'The Uniting Church commits its ministers to preach' (BoU, Para 5): a review of the foundational and historical documents of the Uniting Church in Australia, identifying the place and importance of preaching in the life of that Church.

Author: Graham Robert Vawser

Vawser, Graham Robert, 2000 'The Uniting Church commits its ministers to preach' (BoU, Para 5): a review of the foundational and historical documents of the Uniting Church in Australia, identifying the place and importance of preaching in the life of that Church., Flinders University, School of Humanities

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Abstract

In the documents of the Uniting Church in Australia and its former denominations (the Congregational Union of Australia, the Methodist Church of Australasia and the Presbyterian Church of Australia) there is an implicit acceptance of preaching as a valid act of communication in the life of the Church. This thesis examines The Basis of Union (1971) of the Uniting Church, along with its antecedent documents (The Faith of the Church, and The Church, Its Nature, Function and Ordering, including A Proposed Basis of Union) and the historical documents mentioned in Paragraph 10 of The Basis of Union (1971) [The Scots Confession of Faith (1560), The Heidelberg Catechism (1563), the Westminster Confession of Faith (1647) and the Savoy Declaration (1658), along with John Wesley's Forty-Four Sermons (1793)] to show how these various documents establish preaching as an important part of the Uniting Church's life and work. After an introductory chapter, the first section of the thesis examines the antecedent documents and the Basis of Union (1971), with an excursus into the way in which Karl Barth's theology was a framework within which those who formed the documents were working. The second section of the thesis concentrates on the documents named in Paragraph 10 of the Basis of Union (1971). After an introductory chapter which briefly establishes the historical context of each of the documents, each of the documents is reviewed, and implications for preaching are drawn. John Wesley's Forty-Four Sermons, being themselves the result of preaching, do not give many clues to Wesley's understanding of preaching, and so Wesley's Notes on the New Testament are also examined for implications about preaching. The final section, Chapter 12, draws together that implications for preaching in the Uniting Church which have been identified in each of the other sections. For ease of expression in the thesis, the term 'preaching' is used to cover the variety of forms of proclamation which are possible in this generation. It is outside the scope of this thesis to consider and describe these forms of proclamation, but it is assumed that 'preaching' is not limited to traditional sermonic forms. This study shows that some form of proclamation of the Word of God which is the message of salvation through Jesus Christ is an essential element of the life of the Uniting Church.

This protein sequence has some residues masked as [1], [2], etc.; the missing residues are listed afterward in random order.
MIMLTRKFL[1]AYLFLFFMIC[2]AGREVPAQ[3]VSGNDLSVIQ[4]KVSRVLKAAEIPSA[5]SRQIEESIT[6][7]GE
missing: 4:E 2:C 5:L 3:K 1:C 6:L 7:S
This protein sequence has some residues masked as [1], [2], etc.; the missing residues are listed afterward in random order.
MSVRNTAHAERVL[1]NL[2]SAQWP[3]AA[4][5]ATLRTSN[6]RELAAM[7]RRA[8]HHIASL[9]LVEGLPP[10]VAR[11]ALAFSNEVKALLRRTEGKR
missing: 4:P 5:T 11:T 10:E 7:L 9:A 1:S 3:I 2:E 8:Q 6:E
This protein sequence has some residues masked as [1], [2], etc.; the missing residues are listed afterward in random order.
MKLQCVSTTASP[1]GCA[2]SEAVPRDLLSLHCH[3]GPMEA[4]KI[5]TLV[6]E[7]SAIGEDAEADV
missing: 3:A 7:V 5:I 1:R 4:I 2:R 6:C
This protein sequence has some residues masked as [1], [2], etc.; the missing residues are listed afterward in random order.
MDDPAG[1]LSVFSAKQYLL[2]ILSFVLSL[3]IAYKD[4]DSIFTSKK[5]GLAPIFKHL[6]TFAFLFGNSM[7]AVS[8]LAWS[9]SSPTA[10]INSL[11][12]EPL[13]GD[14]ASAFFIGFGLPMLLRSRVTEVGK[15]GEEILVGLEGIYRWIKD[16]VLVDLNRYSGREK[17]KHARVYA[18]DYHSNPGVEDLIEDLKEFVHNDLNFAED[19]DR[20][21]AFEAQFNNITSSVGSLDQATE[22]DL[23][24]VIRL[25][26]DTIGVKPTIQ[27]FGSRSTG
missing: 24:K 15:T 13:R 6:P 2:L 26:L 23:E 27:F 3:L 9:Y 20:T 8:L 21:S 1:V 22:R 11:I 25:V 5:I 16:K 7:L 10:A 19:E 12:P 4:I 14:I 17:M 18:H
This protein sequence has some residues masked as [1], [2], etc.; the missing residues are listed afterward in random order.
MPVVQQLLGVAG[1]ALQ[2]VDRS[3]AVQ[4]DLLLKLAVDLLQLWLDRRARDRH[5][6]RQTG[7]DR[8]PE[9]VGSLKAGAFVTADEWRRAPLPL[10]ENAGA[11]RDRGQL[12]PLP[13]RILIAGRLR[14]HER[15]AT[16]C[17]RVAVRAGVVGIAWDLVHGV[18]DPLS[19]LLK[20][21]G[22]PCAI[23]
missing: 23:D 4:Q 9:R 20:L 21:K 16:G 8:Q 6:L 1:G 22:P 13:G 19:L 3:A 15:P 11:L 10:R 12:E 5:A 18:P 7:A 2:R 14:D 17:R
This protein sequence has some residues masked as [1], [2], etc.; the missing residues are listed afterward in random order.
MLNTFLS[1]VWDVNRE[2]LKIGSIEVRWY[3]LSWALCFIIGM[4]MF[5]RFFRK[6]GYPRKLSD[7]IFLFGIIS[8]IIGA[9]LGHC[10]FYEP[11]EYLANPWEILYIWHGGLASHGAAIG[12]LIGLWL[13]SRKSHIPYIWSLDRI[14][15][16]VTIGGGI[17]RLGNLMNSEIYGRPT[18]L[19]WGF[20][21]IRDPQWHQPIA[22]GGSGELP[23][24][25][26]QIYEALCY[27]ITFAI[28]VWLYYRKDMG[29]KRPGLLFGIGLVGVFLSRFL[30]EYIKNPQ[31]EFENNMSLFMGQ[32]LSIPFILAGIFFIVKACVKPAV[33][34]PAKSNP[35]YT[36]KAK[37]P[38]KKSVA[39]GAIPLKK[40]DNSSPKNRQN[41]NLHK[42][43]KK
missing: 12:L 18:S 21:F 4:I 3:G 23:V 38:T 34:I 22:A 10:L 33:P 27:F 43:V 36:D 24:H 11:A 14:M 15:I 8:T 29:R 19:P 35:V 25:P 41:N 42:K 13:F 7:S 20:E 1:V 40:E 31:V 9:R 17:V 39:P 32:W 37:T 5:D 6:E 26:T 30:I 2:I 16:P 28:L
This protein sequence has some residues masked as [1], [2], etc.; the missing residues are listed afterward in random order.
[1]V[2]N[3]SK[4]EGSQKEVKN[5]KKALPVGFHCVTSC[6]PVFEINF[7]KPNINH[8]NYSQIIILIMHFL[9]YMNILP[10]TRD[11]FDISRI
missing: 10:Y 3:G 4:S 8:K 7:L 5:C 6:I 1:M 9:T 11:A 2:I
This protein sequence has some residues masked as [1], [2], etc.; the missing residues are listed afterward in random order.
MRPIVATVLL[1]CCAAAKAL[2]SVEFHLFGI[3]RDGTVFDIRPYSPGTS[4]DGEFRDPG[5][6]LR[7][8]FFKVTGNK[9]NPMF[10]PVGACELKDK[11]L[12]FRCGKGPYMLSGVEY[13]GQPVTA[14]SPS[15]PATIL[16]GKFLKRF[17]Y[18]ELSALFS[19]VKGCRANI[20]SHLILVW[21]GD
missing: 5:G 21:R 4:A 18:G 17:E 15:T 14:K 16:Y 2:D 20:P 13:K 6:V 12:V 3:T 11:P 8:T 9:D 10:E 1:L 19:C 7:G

Keywords: Preaching,Uniting Church,Basis of Union
Subject: Theology thesis

Thesis type: Masters
Completed: 2000
School: School of Humanities and Creative Arts
Supervisor: Rev Dr Andrew Dutney